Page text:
Insight: Inside the race to remake lithium extraction for EV batteries

LAKE CHARLES, Louisiana, June 16 (Reuters) – The global battle to reshape the lithium industry is sucking in oil producers, tech startups and entrenched mining giants, each jockeying to be the first to reinvent how a metal key to the green energy transition is produced.

A fleet of direct lithium extraction (DLE) technologies are on the verge of tapping salty brine deposits across Europe, Asia, North America and elsewhere that the U.S. Geological Survey estimates are filled with roughly 70% of the world’s reserves of the metal.

At stake is influence over an industry expected to grow to more than $10 billion in annual revenue within the next decade as the successful DLE companies will supply lithium for electric vehicle batteries in hours or days, not months or longer as with existing large, water-intensive evaporation ponds and open-pit mines.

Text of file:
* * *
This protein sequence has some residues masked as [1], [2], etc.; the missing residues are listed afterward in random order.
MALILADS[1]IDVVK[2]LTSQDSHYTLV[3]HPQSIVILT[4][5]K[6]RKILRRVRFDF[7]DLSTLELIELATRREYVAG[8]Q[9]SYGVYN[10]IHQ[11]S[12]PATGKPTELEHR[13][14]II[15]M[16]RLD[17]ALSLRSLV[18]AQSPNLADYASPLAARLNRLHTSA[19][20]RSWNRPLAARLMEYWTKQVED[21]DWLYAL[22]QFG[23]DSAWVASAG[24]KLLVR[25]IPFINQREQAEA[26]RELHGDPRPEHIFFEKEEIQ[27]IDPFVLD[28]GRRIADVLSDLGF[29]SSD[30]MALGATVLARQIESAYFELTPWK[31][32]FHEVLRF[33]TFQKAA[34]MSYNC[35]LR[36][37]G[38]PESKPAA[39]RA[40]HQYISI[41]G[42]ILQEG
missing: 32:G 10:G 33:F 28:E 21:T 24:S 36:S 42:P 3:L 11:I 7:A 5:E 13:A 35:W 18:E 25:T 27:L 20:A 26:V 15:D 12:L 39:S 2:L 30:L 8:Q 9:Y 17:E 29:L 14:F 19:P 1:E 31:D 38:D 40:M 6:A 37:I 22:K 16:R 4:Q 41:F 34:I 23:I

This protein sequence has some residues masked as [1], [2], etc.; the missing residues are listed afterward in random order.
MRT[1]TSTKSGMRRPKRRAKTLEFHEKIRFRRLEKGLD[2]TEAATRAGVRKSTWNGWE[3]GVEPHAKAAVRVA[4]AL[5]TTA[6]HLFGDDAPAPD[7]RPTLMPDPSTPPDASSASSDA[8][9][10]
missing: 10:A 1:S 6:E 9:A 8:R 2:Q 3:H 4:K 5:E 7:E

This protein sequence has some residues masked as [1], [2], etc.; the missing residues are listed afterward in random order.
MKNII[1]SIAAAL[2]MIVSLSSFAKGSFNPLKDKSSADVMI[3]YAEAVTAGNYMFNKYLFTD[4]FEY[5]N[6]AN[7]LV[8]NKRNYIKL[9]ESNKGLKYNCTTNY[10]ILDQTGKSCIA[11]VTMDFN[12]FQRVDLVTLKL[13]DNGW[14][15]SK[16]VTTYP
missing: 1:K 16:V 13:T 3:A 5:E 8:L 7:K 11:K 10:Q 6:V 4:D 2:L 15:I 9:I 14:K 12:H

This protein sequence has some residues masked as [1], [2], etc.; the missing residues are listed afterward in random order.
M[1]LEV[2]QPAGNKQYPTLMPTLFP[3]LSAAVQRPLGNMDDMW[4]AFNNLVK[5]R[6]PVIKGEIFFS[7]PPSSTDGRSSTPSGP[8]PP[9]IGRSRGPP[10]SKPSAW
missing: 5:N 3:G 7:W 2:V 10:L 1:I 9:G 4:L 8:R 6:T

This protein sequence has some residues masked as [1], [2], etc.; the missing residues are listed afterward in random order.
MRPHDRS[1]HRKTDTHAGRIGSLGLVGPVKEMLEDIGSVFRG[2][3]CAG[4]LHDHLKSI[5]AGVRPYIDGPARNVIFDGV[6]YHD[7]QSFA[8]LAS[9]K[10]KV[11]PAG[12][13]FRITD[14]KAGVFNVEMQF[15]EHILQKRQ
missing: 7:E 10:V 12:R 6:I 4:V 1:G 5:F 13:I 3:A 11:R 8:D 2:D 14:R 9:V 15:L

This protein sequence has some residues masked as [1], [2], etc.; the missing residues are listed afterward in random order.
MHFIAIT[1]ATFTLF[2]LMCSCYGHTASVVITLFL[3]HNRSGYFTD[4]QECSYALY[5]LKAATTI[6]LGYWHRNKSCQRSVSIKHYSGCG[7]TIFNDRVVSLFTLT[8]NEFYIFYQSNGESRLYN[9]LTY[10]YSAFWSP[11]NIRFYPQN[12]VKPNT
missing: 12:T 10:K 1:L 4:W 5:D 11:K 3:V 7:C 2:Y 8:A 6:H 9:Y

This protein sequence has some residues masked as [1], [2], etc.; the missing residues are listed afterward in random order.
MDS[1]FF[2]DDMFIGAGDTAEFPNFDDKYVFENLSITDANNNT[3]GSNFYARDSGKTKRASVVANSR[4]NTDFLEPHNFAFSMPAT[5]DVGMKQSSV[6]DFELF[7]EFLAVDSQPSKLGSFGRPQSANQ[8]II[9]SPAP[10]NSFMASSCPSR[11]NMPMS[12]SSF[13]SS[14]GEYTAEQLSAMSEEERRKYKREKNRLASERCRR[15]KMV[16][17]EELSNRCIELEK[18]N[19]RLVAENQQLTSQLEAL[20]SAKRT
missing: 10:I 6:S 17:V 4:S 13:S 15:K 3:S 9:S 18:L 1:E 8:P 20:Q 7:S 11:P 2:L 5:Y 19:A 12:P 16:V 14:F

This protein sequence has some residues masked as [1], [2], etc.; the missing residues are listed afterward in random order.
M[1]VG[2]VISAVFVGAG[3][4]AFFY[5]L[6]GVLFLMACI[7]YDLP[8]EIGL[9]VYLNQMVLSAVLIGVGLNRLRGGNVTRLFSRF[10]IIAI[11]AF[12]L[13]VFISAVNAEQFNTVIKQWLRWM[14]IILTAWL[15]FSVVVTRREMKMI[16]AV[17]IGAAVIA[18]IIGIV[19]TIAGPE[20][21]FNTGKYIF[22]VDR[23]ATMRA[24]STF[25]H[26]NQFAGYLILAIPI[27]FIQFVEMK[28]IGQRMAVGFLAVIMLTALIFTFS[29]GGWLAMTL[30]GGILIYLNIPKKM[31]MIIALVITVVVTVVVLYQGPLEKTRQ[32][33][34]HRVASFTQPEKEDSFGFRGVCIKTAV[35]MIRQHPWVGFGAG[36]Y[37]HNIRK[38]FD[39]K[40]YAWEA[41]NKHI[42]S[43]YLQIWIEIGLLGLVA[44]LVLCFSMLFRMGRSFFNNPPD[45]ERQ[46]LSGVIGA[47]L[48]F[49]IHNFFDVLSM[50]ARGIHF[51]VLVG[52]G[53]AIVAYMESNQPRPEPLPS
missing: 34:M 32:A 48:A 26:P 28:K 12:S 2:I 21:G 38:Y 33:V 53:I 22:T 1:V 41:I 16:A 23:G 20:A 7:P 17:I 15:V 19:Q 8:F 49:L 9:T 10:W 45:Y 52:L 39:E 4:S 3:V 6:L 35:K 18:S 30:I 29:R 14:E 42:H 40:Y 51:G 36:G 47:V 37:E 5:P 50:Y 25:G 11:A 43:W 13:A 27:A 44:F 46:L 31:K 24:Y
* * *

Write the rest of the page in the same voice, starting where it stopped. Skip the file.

“The world needs abundant, low-cost lithium to have an energy transition, and DLE has the potential to meet that goal,” said Ken Hoffman, co-head of the EV Battery Materials Research group at McKinsey & Co.

Chilean President Gabriel Boric spotlighted global attention on the once-niche sector in April by outlining a radical plan to phase out evaporation ponds and deploy DLE across his country’s vast lithium reserves, although he did not choose a specific technology. Boric’s shock announcement was all the more surprising as no DLE technology has reached commercial production without the use of those ponds, sparking competition to be the first.

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